Case Overview

Legal Principle at Issue

Whether the First Amendment applies with equal force at public universities.


The lower court, which had affirmed the college’s denial of official recognition to the campus chapter, was reversed. The court remanded the case for reconsideration as to whether the campus chapter was willing to abide by reasonable campus rules.

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Students at Central Connecticut State College attempted to gain official recognition for a campus chapter of Students for a Democratic Society, a student organization famous for its activism, including “sit-ins” at various college campuses, on behalf of the Civil Rights Movement and against the Vietnam War. The college president denied recognition because he believed that the campus chapter held values antithetical to the college, would be a disruptive influence, and would not be independent of the national organization.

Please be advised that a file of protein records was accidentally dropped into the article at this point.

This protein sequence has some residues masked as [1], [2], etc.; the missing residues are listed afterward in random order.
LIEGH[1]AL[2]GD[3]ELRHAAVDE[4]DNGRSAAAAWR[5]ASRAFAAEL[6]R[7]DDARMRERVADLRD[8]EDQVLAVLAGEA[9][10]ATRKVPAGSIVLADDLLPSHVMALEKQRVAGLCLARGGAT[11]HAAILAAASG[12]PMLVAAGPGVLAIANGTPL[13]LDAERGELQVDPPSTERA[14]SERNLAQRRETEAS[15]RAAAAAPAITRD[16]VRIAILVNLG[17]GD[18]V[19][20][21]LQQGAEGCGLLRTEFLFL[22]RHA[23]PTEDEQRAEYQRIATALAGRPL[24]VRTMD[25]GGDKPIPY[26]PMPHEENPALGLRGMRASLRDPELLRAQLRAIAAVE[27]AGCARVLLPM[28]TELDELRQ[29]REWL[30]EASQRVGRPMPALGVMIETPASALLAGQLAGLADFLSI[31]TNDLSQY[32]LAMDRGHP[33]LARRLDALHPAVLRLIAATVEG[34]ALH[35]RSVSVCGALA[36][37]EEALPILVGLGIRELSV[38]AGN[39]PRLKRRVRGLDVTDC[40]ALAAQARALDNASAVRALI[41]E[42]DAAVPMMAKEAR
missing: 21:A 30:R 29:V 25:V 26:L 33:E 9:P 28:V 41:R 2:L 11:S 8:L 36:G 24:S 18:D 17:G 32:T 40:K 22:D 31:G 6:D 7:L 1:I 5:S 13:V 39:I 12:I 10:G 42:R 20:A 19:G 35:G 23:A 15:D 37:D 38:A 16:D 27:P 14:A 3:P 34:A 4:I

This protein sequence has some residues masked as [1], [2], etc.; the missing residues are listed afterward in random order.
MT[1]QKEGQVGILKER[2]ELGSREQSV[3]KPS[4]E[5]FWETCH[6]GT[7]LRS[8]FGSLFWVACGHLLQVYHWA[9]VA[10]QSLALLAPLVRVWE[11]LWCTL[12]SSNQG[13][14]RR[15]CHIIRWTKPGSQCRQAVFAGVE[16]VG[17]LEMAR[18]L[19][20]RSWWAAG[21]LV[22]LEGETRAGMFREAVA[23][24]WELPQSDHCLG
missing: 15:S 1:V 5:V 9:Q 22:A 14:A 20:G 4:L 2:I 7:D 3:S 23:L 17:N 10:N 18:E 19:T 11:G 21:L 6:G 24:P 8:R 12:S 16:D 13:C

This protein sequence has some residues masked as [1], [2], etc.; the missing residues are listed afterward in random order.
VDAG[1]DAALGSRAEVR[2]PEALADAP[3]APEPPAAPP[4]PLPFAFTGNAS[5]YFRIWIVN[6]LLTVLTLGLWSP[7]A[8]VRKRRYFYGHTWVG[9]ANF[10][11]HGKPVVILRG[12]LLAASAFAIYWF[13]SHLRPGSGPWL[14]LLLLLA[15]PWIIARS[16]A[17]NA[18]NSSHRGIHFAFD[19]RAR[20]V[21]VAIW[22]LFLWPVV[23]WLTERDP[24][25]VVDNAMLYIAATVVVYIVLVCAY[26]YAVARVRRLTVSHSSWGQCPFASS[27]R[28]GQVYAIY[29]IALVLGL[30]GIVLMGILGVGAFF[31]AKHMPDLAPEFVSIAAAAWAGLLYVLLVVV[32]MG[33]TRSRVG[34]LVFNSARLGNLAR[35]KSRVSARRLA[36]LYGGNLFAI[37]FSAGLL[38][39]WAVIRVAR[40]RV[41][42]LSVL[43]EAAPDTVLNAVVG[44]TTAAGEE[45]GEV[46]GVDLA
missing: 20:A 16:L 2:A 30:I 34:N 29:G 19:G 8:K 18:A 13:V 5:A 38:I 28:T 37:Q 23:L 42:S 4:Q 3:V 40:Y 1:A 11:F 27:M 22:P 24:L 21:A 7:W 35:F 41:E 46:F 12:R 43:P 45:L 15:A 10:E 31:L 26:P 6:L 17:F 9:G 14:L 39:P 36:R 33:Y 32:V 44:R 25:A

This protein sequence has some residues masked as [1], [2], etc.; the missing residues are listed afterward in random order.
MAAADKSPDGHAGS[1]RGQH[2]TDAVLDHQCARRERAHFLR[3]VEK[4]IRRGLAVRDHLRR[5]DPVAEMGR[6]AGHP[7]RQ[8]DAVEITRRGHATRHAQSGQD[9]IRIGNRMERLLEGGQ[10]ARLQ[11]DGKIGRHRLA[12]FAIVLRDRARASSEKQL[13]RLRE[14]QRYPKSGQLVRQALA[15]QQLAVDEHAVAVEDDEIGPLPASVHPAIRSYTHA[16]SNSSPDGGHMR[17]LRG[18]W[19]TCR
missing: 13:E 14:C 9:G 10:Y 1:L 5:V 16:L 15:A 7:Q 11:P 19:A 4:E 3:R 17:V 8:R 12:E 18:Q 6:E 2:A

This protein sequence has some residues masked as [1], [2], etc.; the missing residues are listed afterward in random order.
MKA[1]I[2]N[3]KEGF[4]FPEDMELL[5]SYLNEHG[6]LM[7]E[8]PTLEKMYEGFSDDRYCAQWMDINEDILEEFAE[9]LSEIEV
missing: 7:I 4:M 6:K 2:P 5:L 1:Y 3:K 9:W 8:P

Importance of Case

The First Amendment applies with the same force at public universities. The Supreme Court held that an “acknowledged need for order” does not mean that First Amendment protections “apply with less force on college campuses than in the community at large.” Rather, the Supreme Court affirmed again that the “the vigilant protection of constitutional freedoms is nowhere more vital than in the community of American schools” (Shelton v. Tucker), in part because “a college classroom with its surrounding environs is peculiarly the ‘marketplace of ideas.’”

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